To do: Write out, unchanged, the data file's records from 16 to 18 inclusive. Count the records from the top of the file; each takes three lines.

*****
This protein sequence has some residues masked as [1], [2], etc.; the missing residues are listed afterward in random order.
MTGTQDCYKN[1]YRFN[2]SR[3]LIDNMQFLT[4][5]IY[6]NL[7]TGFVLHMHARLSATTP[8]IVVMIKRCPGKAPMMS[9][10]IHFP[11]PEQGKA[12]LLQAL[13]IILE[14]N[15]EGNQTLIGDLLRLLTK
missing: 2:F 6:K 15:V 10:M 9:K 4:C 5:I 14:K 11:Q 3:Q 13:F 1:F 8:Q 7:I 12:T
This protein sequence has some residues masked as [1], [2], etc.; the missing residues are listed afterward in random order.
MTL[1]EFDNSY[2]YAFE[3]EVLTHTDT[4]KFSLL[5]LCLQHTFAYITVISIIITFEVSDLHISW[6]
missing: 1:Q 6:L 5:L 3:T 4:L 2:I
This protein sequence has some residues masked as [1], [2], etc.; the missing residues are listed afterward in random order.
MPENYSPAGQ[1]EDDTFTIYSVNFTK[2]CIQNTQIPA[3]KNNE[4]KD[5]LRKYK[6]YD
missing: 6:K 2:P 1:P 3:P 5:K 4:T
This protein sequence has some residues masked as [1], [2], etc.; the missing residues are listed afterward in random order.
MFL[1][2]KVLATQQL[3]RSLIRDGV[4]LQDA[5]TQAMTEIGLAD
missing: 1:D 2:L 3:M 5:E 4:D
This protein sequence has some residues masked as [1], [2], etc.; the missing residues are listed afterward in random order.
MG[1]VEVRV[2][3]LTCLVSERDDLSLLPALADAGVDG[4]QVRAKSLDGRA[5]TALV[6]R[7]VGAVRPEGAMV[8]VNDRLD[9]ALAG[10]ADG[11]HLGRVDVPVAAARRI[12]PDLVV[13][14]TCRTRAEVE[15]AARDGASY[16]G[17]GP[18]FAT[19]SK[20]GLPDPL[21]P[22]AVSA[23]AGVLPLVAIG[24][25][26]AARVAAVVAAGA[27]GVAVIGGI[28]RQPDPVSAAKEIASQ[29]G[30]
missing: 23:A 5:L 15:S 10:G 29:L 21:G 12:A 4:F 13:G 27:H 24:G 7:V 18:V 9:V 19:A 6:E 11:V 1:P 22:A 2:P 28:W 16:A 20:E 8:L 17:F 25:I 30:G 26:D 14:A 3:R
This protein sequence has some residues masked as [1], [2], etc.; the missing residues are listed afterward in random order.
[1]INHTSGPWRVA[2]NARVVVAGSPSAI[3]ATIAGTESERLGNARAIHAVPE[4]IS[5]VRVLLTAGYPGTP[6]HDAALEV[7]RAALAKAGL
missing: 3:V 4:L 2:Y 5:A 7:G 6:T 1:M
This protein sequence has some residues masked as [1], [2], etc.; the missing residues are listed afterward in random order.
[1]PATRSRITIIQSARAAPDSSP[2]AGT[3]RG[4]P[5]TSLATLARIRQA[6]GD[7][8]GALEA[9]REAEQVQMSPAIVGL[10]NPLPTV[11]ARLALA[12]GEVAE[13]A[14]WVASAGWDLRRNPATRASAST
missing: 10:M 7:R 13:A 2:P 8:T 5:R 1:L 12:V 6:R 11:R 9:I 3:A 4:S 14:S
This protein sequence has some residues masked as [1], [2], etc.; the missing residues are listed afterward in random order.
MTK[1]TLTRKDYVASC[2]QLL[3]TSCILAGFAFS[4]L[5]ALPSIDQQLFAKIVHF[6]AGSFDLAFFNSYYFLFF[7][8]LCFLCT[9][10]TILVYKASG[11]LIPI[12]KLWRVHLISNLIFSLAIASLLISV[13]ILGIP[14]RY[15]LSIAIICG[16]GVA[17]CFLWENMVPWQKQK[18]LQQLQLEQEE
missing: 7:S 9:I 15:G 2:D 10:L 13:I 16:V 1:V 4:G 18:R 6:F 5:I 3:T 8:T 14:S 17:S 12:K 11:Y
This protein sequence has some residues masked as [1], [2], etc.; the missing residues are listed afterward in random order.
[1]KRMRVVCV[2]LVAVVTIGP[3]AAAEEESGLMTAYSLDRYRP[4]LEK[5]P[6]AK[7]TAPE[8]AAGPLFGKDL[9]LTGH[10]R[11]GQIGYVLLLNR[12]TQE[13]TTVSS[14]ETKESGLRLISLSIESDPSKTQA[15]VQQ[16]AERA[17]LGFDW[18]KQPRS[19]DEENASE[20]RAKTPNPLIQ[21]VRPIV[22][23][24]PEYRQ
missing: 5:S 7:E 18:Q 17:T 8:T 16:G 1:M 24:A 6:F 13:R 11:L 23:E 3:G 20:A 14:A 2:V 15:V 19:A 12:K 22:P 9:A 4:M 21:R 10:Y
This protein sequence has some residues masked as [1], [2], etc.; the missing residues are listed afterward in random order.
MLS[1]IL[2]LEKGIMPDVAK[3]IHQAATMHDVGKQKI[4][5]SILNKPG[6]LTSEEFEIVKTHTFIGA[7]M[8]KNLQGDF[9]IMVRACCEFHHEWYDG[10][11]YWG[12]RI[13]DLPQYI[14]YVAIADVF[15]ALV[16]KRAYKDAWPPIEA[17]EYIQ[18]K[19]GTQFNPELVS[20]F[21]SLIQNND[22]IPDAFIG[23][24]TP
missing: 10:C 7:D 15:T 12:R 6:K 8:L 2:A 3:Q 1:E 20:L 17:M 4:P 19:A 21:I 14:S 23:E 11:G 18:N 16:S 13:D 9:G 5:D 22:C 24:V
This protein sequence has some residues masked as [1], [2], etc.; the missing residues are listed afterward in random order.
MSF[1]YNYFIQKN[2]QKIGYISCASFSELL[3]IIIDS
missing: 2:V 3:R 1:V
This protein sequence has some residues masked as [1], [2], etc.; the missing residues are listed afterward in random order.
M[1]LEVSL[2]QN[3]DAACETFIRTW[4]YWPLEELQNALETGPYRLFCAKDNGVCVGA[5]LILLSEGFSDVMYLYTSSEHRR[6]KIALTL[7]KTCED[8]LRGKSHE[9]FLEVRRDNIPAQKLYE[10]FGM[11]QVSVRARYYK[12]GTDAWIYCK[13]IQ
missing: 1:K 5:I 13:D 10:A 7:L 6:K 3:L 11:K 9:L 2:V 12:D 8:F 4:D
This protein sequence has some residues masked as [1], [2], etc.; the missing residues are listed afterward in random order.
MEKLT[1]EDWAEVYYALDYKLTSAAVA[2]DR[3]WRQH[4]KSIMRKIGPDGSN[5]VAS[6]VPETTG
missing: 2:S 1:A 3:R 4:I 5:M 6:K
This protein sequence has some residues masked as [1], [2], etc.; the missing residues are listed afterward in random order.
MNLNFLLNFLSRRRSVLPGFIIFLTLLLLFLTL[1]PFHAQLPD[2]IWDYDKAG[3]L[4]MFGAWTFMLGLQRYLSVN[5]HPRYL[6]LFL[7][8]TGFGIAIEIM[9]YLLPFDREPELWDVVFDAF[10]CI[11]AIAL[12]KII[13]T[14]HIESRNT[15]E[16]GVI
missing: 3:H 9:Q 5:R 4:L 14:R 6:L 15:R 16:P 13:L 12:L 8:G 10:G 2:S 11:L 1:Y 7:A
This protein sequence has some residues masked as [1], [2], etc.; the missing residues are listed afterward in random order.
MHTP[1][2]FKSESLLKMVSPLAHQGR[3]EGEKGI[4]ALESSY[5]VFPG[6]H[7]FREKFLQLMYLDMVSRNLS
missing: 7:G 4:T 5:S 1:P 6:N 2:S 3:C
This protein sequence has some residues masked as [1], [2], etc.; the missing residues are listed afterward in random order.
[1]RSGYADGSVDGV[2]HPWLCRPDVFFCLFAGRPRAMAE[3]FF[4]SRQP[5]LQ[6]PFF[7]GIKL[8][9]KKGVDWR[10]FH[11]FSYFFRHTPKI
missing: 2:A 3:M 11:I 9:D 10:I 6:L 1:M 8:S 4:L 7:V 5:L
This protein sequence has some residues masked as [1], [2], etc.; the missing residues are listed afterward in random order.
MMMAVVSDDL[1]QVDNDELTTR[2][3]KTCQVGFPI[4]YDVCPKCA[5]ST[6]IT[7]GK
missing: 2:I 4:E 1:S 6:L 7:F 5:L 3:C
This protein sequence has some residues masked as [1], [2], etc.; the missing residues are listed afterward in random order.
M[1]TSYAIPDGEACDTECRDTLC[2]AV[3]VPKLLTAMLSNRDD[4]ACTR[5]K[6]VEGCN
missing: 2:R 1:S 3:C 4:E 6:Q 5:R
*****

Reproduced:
This protein sequence has some residues masked as [1], [2], etc.; the missing residues are listed afterward in random order.
[1]RSGYADGSVDGV[2]HPWLCRPDVFFCLFAGRPRAMAE[3]FF[4]SRQP[5]LQ[6]PFF[7]GIKL[8][9]KKGVDWR[10]FH[11]FSYFFRHTPKI
missing: 2:A 3:M 11:I 9:D 10:I 6:L 1:M 8:S 4:L 7:V 5:L
This protein sequence has some residues masked as [1], [2], etc.; the missing residues are listed afterward in random order.
MMMAVVSDDL[1]QVDNDELTTR[2][3]KTCQVGFPI[4]YDVCPKCA[5]ST[6]IT[7]GK
missing: 2:I 4:E 1:S 6:L 7:F 5:L 3:C
This protein sequence has some residues masked as [1], [2], etc.; the missing residues are listed afterward in random order.
M[1]TSYAIPDGEACDTECRDTLC[2]AV[3]VPKLLTAMLSNRDD[4]ACTR[5]K[6]VEGCN
missing: 2:R 1:S 3:C 4:E 6:Q 5:R